Do Chase and Jordan go to the same school? They had to change the rule regarding “outside dates” therefore I get the impression they did not go to the same school. I can understand not wanting a student to bring someone who doesn’t go to the school if they’re just friends, but the simply way to do that is just to tell those people that they can’t bring a friend. If they say “Chase got to bring his friend!” you can just say, “No, Chase is bringing a date.” Knowing high schoolers I doubt they’d try to claim a friend is actually more than a friend. Even if they did, now that they’ve changed the rule it doesn’t even matter.

    The end result is that this young man gets to go to the prom with his boyfriend, and I’m grateful to Mrs. Parker for that. I think I could’ve been resolved much easier if people weren’t so arrogant.

  8. anon says

    Nice, but she apparently did go to the media after all. When I was growing up I don’t recall anyone needing the school’s permission on who they brought. A friend brought a married, 35 y.o. women to the prom! (They were not married to each other.)

  9. Randy says

    Cute boyfriends.

    I think the rule change is a good one, but what does changing the rule to allow “friends” have to do with this couple? They are each other’s date.

  10. bobbyjoe says

    @ Mike C.

    I couldn’t agree more with your sentiment that we SHOULD be at a point where it was no big deal when two gay students go as dates to a prom, but you couldn’t be more wrong when you say this about this ending up in the media:

    “This is precisely the reason why many schools try to PREVENT gay kids from going to the prom.”

    No, that’s not the reason. The reason is bigotry, pure and simple. And it is important than when this kind of bigotry is overcome it becomes newsworthy. These examples where students triumph over initial prejudice by authority figures help inspire others, and that’s how progress is made. That’s news.

    But if a principal thought “hey, I’m not going to let these gay kids go to the prom together because if we DID let them go together we might end up in the news,” that principal would either be the dumbest person on earth or in need of serious psychological help. Believe it or not, in more progressive school districts (like not in Mississippi and North Carolina), gay and lesbian kids do sometimes go to the prom together, and it doesn’t end up in the news.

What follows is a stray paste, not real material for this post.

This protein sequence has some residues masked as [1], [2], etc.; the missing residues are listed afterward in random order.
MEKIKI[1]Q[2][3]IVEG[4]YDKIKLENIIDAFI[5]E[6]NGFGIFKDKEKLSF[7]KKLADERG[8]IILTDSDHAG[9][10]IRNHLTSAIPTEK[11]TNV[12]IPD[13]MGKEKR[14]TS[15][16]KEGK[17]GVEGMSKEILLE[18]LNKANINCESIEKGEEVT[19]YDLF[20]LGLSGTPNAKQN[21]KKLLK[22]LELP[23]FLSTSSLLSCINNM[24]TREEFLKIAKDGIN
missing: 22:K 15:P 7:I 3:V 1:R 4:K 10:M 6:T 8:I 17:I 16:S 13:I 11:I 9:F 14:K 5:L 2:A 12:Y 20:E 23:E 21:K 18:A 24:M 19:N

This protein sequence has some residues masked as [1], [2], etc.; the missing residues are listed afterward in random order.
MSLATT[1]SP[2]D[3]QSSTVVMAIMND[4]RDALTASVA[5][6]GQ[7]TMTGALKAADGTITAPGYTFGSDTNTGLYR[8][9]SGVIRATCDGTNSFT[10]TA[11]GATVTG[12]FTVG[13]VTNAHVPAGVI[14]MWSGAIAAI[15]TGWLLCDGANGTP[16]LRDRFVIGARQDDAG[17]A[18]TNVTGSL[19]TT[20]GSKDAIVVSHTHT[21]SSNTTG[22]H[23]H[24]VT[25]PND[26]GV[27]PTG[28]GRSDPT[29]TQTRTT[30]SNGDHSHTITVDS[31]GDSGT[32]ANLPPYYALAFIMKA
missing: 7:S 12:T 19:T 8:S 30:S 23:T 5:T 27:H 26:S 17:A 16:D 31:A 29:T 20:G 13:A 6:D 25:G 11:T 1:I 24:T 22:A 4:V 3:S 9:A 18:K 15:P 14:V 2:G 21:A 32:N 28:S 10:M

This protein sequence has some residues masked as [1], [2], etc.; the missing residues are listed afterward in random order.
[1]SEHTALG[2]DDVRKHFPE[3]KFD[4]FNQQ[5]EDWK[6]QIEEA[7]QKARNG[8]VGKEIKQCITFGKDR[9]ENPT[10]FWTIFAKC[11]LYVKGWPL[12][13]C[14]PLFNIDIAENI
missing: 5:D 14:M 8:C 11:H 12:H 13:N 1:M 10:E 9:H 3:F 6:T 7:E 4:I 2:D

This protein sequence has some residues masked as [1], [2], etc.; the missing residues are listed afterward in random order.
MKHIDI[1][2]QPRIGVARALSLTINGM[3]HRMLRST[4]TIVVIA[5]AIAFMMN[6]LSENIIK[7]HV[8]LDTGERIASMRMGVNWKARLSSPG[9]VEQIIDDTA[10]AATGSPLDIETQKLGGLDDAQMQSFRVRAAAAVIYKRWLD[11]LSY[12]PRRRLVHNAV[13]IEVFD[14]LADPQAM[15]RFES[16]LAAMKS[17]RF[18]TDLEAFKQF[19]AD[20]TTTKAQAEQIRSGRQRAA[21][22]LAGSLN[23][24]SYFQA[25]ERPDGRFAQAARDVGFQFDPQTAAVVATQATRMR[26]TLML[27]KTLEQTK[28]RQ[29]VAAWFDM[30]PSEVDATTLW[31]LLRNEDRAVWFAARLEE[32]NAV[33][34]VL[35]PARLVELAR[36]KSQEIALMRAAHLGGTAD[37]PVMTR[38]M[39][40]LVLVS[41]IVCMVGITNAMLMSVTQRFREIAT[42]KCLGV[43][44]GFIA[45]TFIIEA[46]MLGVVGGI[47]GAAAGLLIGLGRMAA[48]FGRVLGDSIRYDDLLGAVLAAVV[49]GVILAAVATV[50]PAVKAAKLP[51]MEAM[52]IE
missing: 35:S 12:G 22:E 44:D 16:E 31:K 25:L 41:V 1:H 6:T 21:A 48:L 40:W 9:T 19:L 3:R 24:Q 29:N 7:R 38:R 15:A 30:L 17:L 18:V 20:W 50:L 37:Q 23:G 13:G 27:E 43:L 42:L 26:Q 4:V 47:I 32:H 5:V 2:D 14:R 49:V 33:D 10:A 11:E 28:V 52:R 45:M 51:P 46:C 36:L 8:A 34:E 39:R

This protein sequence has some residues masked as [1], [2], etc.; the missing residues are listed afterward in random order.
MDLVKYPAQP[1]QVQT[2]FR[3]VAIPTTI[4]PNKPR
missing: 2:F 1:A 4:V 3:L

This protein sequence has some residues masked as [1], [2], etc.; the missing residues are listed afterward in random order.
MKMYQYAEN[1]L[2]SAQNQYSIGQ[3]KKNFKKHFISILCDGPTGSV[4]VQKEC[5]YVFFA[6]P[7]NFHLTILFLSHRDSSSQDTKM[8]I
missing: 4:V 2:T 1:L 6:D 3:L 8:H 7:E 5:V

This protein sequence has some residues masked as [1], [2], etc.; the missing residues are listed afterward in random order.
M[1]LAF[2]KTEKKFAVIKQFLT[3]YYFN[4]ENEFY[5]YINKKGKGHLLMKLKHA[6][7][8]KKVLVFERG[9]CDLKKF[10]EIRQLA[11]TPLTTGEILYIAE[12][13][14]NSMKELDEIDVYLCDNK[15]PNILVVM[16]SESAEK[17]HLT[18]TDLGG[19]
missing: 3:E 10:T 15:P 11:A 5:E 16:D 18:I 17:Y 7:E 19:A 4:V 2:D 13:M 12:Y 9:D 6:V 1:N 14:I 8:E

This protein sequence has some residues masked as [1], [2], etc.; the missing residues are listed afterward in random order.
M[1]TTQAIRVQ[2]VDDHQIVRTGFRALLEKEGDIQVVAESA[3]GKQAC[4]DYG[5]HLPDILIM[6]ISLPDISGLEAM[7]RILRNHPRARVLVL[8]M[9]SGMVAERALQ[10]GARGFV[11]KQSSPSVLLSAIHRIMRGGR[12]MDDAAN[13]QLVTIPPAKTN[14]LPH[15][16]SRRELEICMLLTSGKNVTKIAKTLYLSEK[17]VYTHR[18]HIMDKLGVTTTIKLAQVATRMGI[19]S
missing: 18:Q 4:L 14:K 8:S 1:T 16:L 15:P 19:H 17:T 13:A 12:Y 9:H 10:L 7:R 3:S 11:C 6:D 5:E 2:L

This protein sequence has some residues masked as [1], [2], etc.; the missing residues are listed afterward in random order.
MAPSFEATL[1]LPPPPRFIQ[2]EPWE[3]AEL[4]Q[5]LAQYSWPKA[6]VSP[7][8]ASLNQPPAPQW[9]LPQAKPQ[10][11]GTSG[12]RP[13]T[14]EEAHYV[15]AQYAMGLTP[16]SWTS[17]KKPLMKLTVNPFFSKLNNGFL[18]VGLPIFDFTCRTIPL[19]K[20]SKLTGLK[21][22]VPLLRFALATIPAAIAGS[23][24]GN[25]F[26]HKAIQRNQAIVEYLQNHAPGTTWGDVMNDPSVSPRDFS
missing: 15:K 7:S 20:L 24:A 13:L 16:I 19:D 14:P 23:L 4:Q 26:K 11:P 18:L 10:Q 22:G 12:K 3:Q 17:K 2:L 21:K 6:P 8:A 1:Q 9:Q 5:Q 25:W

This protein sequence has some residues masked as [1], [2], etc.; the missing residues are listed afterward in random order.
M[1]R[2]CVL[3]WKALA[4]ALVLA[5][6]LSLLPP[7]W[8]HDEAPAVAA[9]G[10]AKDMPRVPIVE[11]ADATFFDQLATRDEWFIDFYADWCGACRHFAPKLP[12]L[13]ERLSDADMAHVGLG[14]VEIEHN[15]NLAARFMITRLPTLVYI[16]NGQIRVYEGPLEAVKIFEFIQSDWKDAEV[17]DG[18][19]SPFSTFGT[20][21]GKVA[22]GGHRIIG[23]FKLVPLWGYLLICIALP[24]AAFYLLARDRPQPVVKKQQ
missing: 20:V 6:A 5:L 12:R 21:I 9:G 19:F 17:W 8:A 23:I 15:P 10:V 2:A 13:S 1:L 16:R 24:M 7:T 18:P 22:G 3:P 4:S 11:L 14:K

The way these recent cases have made it to the media is because the school administrations have first tried to prevent the students from going, forcing threats of legal action. If the school hadn’t said a peep about them going, I’m not sure why any news outlet other than maybe the religious right lunatic fringe would have found it newsworthy. It’s really difficult to imagine a news break saying “Tonight at eleven: two gay kids go to prom!!!!!” if there’d been no original controversy or pushback from the school.

  11. Mike C. says

    I echo Anon’s comment, aside from that the mother should not have gone to the media after she agreed she wouldn’t, why couldn’t the kid have just brought his friend/bf to the prom without asking and making a big stink about it?

  12. Michael B says

    I believe that the School Boards across the nation needs some serious re-education about all of us in the LGBT Community, and cut all the stereotyping, etc. If I was Out back in 1983, I believe that my Mom would have done the same thing. I didn’t come out til July of 2008 at the age of 45. I never went to my prom.

  13. JusticeontheRocks says

    Mike C. – Based on what i read, mom agreed not to go to the media to air her gripes and let them work it our internally. She did exactly that. She went to the media discussing a succesful resolution. Besides, in this social climate you aren’t going to keep these things out of the media anyway. I give her major credit for doing the righ thing the right way.

    Maybe when people see gay couples at proms and the world doesn’t come to an end, we can move on to other things.

  14. alguien says

    i was in high school in the 70s and have absolutely no recollection whatsoever of schools dictating who one could bring to the prom.

    my sister went to her prom with a group of friends (and i don’t believe any of them were paired up) and no one thought twice about it.

    my school was so small that, instead of proms, we just had free-for-all dance parties that everyone attended.

    it just seems a little strange that to people can’t go to a party together because they’re both boys or both girls-regardless of whether or not they’re dating.

  15. Hue-Man says

    Despite the personal stress endured by these kids, there are three very positive aspects of these stories: 1. Parents and educators are reminded that there are and have always been gay kids going to prom. 2. Out gay kids are learning that they can go to prom with whomever they want because others have blazed the trail. 3. Educators are learning how stupid they are made to look when they discriminate.

    The Justin/Austin dance on Ugly Betty didn’t appear to cause any heart attacks or fainting (maybe they were off camera). Why should it be any different at a prom?